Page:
The economist John Kenneth Galbraith described it perfectly: “The salary of the chief executive of the large corporation is not a market reward for achievement. It is frequently in the nature of a warm personal gesture by the individual to himself.”

Minimum Wage, another good first pass

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In typical Conservative examples, a higher minimum wage will raise labor costs. But many companies can recoup cost increases in the form of higher prices; because most of their customers are not poor, the net effect is to transfer money from higher-income to lower-income families. In addition, companies that pay more often benefit from higher employee productivity, offsetting the growth in labor costs.*2 Justin Wolfers and Jan Zilinsky identified several reasons why higher wages boost productivity: they motivate people to work harder, they attract higher-skilled workers, and they reduce employee turnover, lowering hiring and training costs, among other things. If fewer people quit their jobs, that also reduces the number of people who are out of work at any one time because they’re looking for something better.15 A higher minimum wage motivates more people to enter the labor force, raising both employment and output.*3 Finally, higher pay increases workers’ buying power. Because poor people spend a relatively large proportion of their income, a higher minimum wage can boost overall economic activity and stimulate economic growth, creating more jobs. All of these factors vastly complicate the two-dimensional diagram taught in Economics 101 and help explain why a higher minimum wage does not necessarily throw people out of work.16 The supply-and-demand diagram is a good conceptual starting point for thinking about the minimum wage. But on its own, it has limited predictive value in our much more complex real world. Location 1232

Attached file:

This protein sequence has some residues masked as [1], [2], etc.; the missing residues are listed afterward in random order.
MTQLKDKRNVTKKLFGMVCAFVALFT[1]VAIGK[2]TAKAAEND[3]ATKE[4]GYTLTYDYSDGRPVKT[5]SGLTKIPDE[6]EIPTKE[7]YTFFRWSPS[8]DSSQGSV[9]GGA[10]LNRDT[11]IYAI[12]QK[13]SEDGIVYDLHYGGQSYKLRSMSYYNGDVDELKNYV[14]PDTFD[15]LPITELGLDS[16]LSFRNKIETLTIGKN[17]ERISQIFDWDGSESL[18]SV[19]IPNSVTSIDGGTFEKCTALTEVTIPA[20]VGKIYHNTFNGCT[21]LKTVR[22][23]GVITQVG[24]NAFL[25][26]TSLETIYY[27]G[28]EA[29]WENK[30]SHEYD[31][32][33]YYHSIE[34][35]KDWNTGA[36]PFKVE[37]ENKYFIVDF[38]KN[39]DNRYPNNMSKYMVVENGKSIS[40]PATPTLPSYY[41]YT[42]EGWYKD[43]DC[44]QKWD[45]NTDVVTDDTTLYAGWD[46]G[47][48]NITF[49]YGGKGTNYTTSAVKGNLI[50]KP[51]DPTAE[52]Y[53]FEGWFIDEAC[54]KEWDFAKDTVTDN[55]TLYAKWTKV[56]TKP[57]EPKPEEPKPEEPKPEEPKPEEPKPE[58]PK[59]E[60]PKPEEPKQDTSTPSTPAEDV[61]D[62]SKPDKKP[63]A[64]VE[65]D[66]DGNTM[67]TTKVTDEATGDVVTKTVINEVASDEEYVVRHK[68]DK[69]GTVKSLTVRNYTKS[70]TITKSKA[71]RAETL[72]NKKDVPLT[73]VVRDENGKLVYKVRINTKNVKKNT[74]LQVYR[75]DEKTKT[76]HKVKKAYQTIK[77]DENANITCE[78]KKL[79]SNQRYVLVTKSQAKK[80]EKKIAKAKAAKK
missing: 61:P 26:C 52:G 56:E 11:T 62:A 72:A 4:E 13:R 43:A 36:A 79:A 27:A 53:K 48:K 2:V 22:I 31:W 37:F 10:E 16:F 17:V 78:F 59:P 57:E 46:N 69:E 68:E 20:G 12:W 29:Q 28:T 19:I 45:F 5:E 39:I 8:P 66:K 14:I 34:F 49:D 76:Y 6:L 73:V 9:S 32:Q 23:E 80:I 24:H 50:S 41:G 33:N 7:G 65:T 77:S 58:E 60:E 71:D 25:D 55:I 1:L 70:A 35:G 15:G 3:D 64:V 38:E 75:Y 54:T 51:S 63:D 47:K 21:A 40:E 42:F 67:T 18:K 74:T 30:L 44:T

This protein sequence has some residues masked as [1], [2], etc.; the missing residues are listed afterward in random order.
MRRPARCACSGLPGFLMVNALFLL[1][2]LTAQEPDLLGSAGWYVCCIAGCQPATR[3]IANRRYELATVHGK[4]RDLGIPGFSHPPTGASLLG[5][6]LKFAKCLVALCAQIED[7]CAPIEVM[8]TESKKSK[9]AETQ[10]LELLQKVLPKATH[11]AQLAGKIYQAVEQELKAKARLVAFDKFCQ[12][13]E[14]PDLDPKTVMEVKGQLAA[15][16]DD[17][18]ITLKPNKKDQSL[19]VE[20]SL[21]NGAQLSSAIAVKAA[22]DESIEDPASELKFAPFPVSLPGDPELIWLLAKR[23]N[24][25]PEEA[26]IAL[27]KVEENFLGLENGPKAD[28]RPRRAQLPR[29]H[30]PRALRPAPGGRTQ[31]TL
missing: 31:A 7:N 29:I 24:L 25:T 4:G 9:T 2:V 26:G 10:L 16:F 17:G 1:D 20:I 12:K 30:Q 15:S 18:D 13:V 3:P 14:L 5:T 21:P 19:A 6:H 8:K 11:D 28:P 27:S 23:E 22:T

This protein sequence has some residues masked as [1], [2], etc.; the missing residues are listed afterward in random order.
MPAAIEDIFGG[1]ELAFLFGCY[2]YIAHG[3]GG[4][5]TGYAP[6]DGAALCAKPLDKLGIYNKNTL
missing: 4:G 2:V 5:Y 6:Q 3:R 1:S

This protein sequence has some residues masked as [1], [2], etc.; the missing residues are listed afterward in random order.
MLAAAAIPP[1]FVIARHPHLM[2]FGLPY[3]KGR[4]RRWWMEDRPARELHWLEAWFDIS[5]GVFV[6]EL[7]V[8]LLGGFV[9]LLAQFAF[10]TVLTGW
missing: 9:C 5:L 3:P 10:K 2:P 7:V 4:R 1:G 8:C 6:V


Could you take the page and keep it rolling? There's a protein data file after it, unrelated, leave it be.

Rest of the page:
Homo Economicus and perfect information

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The utility function is an abstraction; it does not exist in reality as our ability to feel temperature or see light does. Not being able to optimize an imaginary utility function does not mean that we are altogether silly, but we need to recognize that in actual decision-making optimization is beyond our capacity. It would be too burdensome even if we had the cognitive ability to do so. Off the blackboard we have too many serious limitations that constrain us from attaining an optimum consumption bundle. These limitations might be lack of information of price or quality, limitations of our own intelligence to ascertain the conditions specified in a contract, inability to assign probabilities to future events, inability to pay attention to a salesperson’s presentation, forgetting to ask all relevant questions, or misunderstanding the terms of a contract. The limitation might also be information overload by which one has too much information for the brain’s working memory capacity and it leads to confusion, misinterpretation, or misjudgment, or it might be time pressure—not having enough time to think about a problem.13 If we are harried or under stress we may not be able to concentrate on understanding all the properties of the product we are buying. The causes of bounded rationality are innumerable. (What Every Economics student should know, page 44)